Not surprisingly, those comforts were among the first amenities that Flebbe decided he had to emulate as part of the Astor experience. “When developing the concept, I was originally thinking about what I would like it to be like when I go to the movies. It had to be at least as comfortable as in my home where I don’t have to look for parking first, where I don’t have to wait in line and where I can put up my feet if I want to. My wife may even bring me a beer,” he adds with a laugh. When the lease for the Film-Palast in Berlin became available, Flebbe seized the opportunity and redid the single screen to his very liking, launching the Astor Film Lounge in November 2008. “Our guests tell us over and over again that, after having experienced the Astor lounge offerings, they won’t be going back to the multiplex.”

After the uniformed doorman has greeted them upon arrival, guests find a coat check at their disposal. Waiters and waitresses offer them a selection of welcome cocktails served on trays throughout the lobby. “From a business standpoint,” Flebbe admits, “it is not necessarily the smartest idea, because for many people one cocktail is quite enough. But it really creates such a welcoming atmosphere and elevates the experience. People are always very surprised when they come to us for the first time.” Further on that note, Astor Film Lounge “has brought back the good old-fashioned ushers from yesteryear, who do indeed accompany our guests to their seats, and, yes, with flashlights too,” he promises.

During the pre-show of no more than 20 minutes, “including short films sometimes, and relatively few ads,” guests can order a variety of beer, wine and drinks accompanied by small food items. Antipasti, cheese plates, cold meats and more hearty fare are not intended to replace a proper dinner, he notes, but to make that bottle of wine even more enjoyable. During the afternoons, a visit to the Film Lounge is more like going to the Konditorei bakery and café. “Our guests order from a selection at the display case and have their coffee, cake and delicious Torten brought to their seats inside.” Flebbe asserts that Astor does not offer warm and smelly meals and that there is no more seat-side service once the curtain has been lowered in preparation for the movie.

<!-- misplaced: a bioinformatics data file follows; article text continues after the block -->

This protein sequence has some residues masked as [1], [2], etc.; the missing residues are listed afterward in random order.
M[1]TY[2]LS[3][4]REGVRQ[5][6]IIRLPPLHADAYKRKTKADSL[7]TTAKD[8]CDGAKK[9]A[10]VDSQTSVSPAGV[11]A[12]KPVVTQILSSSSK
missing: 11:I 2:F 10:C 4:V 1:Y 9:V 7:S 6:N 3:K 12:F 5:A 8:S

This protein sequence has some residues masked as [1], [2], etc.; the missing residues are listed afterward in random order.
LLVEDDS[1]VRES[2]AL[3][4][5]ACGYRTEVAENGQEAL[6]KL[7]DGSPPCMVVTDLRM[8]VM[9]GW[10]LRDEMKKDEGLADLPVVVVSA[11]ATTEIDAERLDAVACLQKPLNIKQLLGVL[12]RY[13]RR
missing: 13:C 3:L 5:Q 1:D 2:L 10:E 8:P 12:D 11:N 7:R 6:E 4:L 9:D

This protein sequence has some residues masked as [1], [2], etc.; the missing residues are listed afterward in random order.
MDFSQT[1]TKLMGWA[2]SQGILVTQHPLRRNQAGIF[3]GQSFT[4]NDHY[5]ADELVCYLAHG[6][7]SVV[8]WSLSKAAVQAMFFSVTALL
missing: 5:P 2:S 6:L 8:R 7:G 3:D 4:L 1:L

“Nothing distracts from the film experience,” but plenty more is done to prepare for it. “We equipped our auditoriums with LEDs so that we can create any kind of color, shading and atmosphere. We like to set the tone before each feature with about 90 seconds of light show and curtain-riser ceremony.” Flebbe calls this “our Lichtspiele,” which not only translates to “play of lights” but is also another German word for cinema theatre. “Changing the color and intensity while relaxing music is playing, the curtains go up and to the side, preparing our moviegoers for the film. That is projected digitally, of course,” he assures, “and in 3D, with the best possible sound, absolutely to the standards of multiplexes.”

All this comes at a price, of course, ranging from €10 to €18 (US$13 to $23), depending on time of day and day of week. Considering the full package, that seems rather reasonable, we might add. While the countrywide average ticket price comes to between €8.00 and €8.50 not including surcharges, Astor lounges generate around €15 ($19). Unlike conventional cinemas, the price of admission also includes online reservations and/or purchase without additional booking fees. “Even in a critical city like Berlin, where they always find something to complain about, our prices have never been an issue,” Flebbe declares. “Rightly so, because we really didn’t want to cater to the high society alone, but wanted to go relatively broader in the mix. We hear all the time how people think it’s a real bargain for what the Astor Film Lounges offer to them.” In further proof, 2011 attendance was up 18%, he confirms, and 2012 so far is topping that by another 20%.

The secret of his success? “Our guests feel the commitment that we put into our cinemas and behind the brand.” For Flebbe, it is “high time to show once again that movie theatres are more than just a place to unspool films. I like to compare the multiplexes to McDonald’s sometimes, whereas we are more of a fine restaurant. A place where you go with your wife, husband, boy- or girlfriend when you are looking for something more special. I want people to leave the Astor Film Lounge and say, ‘What a good movie that was, with great food and wine. What a great experience, and what a wonderful evening out we had!’”